Talk:Thros, the Blighted Lands

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First, about Gorak Tul never being in this land, is there any statement confirming that? And about the Emerald Dream. It is really confusing where Thros is. It is a realm of death, but Afrasiabi said it was part of the Nightmare. How does that work? The Emerald Dream also has a "Shadowlands"? Weren't these two like, the opposite thing? --Ryon21 (talk) 17:36, 7 November 2018 (UTC)

I was wrong in my editing summary, you'll see on the page I've noted Gorak Tul was indeed in Thros. Unlike the drust, however, who couldn't leave without possessing the wicker creatures, he could be physically re-summoned. Also, honestly, I believe it's a connecting point between the shadowlands and the dream. He said the Drust bound themselves to the "Realms of Death", which ended up being an offshoot of a nightmare corrupted dream area. They are the opposite, but at the same time, Drust magic has been described as "Druidic Death Magic". It's a weird mix of the three. --Berenal (talk) 17:41, 7 November 2018 (UTC)
From my understanding of the interview. The "realms of death" is an offshoot of the Emerald Dream and the Nightmare, then it had to be, somehow, created when the Titans ordered Azeroth. Are the Shadowlands part of these realms? If the Shadowlands is part of it, how can other planets have them to? --Ryon21 (talk) 17:51, 7 November 2018 (UTC)
I'm not sure. The Shadowlands has the least amount of lore for it, but it's said to be the 'opposite' of the Emerald Dream. Maybe in creating the dream, the titans inadvertently created its antithesis? Sort of like how fel is the opposite to Arcane. It's also possible they created the Shadowlands as a sort of counter balance. It's the source of Necrotic energy, which plays a part in Drust magic which is combining the two together. Odyn seemed to have some semblence of using it cause of the Val'kyr, so I doubt that it just randomly happened without the Titans knowledge. --Berenal (talk) 18:01, 7 November 2018 (UTC)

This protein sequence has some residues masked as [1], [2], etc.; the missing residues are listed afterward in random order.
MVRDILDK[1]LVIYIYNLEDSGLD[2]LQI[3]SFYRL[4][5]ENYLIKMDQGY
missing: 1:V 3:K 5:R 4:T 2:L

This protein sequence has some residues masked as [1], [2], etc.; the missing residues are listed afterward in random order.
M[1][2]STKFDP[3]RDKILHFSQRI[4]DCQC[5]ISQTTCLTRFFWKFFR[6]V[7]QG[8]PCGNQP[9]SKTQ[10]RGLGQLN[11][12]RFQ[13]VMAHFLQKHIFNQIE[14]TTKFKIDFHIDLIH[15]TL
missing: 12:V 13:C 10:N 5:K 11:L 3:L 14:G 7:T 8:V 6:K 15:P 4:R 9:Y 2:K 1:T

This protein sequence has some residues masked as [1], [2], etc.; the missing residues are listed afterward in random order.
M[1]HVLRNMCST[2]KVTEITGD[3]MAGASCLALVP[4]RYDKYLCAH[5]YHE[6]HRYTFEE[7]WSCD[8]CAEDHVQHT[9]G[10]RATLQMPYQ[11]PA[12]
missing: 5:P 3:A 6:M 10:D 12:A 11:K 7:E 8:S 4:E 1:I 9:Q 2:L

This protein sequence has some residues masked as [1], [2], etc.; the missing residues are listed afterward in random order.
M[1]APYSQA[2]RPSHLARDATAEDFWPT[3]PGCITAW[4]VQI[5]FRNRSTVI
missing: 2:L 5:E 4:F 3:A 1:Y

He called it an offshoot of the Dream/Nightmare, and then he exclusively refers to it as derived from the Nightmare. Honestly it's kind of nonsense, literally nothing even remotely hints at a connection between the Nightmare and this in-game or in the dungeon journals anywhere, and is exclusively treated as some death realm. Same for how it was described last BlizzCon. -- MyMindWontQuiet 19:53, 7 November 2018 (UTC)
This is most likely a new case of either laziness or ignorance on the game designers' part. Kul Tiras used to be a region of the lone Kalimdor continent back when the Emerald Dream was created, as Chronicle maps show.
The Sundering never happened inside the Emerald Dream, and thus Kalimdor's landmass didn't sink into the Great Sea which never formed.
The land that was modeled after Kul Tiras never became an island within the Dream, which means that Drustvar's equivalent in the Emerald Dream does not have sea shores, and should another sundering have happened later, it most probably couldn't produce the very same effects.
The same phenomenon can be observed in the past version of the Azshara region that we visit during N [100 - 110] Huln's War - The Arrival, subsequent quests and world quests happening in the same time and space: they merely used the Vanilla map with its post-Sundering coastline.
The Thros that we visit, should it be a true region of the Emerald Dream, is most likely twisted by the Nightmare or another force that prompts Gorak Tul to use death magic, into a version of Drustvar that is very close to its Azerothian counterpart.--KIROCHI) 15:17, 14 August 2019 (UTC)
I don't know if that description of the ED is accurate anymore. Chronicle says the Dream is always changing form and life is keeping the pace with Azeroth itself. I think the Dream has not just one shape but many. It may not only show as an old and complete Kalidmor, but also as the broken world, or even areas not found on Azeroth. --Ryon21 (talk) 20:40, 14 August 2019 (UTC)